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Thread: Waste not want not

  1. #1
    Join Date
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    Waste not want not

    I've done a few of these things using offcuts from various places. Sometimes it works sometimes it doesn't. I like the way it allows you to keep a lot of the figuring that would otherwise get turned out.

    Opinions welcome




    The first one is approx 9" long at 4" at it's widest, secoind is approx 5" long & 3" wide. I don't square them up, just plane and sand the edges smnooth. Leave the shape whatever it is. Done a few triangle ones as well, have to watch your knuckles with those as the ghost is hard to see.

    Pete
    Last edited by Pete MoncrieffJury; 06-01-2008 at 07:55 PM.

  2. #2
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    Pete, I like the look of these a lot. Simple bowls showing what the log/wood and all of its beauty. Well Done
    A man is rich in proportion to the number of things he can afford to let alone. -Henry David Thoreau
    My Website


  3. #3
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    Pete, one part of my brain appreciates the simple beauty of the pieces but the other part of the brain thinks that they are kind of unfinished and something more could be done to them.

  4. #4
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    Quote Originally Posted by Mohammad Madha View Post
    Pete, one part of my brain appreciates the simple beauty of the pieces but the other part of the brain thinks that they are kind of unfinished and something more could be done to them.
    For the one part of your brain, thanks, for the other...any suggestions, ideas etc more than welcome. I am always open to any knid of inspiration from any source so feel free.

    Pete

  5. #5
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    Of the two, I prefer the second one. I think it's the color variations in the wood that appeals to me on that one. I like the 'bowl in a block' concept, but like any other turning, some will be more appealing than others, and you usually won't know for sure until it's done.

    How are you mounting these on your lathe?
    When the going gets weird, the weird turn pro. - Hunter S. Thompson
    When the weird get going, they start their own forum. - Vaughn McMillan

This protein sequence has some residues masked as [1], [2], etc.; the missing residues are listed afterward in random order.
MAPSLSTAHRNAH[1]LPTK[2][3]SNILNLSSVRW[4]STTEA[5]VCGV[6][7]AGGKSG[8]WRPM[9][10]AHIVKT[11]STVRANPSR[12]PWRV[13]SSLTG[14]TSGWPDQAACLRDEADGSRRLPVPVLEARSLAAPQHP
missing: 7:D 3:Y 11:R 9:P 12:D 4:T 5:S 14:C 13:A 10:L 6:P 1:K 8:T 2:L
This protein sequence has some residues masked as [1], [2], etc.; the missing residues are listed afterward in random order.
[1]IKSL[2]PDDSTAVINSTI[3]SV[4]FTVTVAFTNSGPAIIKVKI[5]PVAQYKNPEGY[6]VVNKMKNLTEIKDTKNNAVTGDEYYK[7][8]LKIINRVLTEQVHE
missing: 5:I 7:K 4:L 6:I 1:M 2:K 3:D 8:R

workingwoods.com

  6. #6
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    Toledo, OH
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    The undulating lines of the second one reminds me of the slot canyons of Utah...nicely done!

  7. #7
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    Quote Originally Posted by Vaughn McMillan View Post
    Of the two, I prefer the second one. I think it's the color variations in the wood that appeals to me on that one. I like the 'bowl in a block' concept, but like any other turning, some will be more appealing than others, and you usually won't know for sure until it's done.

    How are you mounting these on your lathe?
    Initially use a screw where the bowl will be and turn as small a tenon as possible on te base. I mount it on the tenon to turn the bowl and plane the base flat afterwards.

    Pete

  8. #8
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    Oct 2006
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    Very good use of chunks that would hit the burn or bury pile for sure!

    I've yet to try it, but the eccentric chuck that I have has a small faceplate that can be mounted on it, I could do something similar to what you have done, but I could have multiple small bowls in one piece, or one larger one, with multiple smaller ones...... I should get onto that eh

    You could do a similar thing with a sacrificial block glued to the base and then drill holes in two or three spots for your worm screw

    Cheers!
    The pessimist complains about the wind; the optimist expects it to change; the realist adjusts the sails.
    William Arthur Ward

  9. #9
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    Something like this? About 6" long 2" wide American Poplar

    Pete

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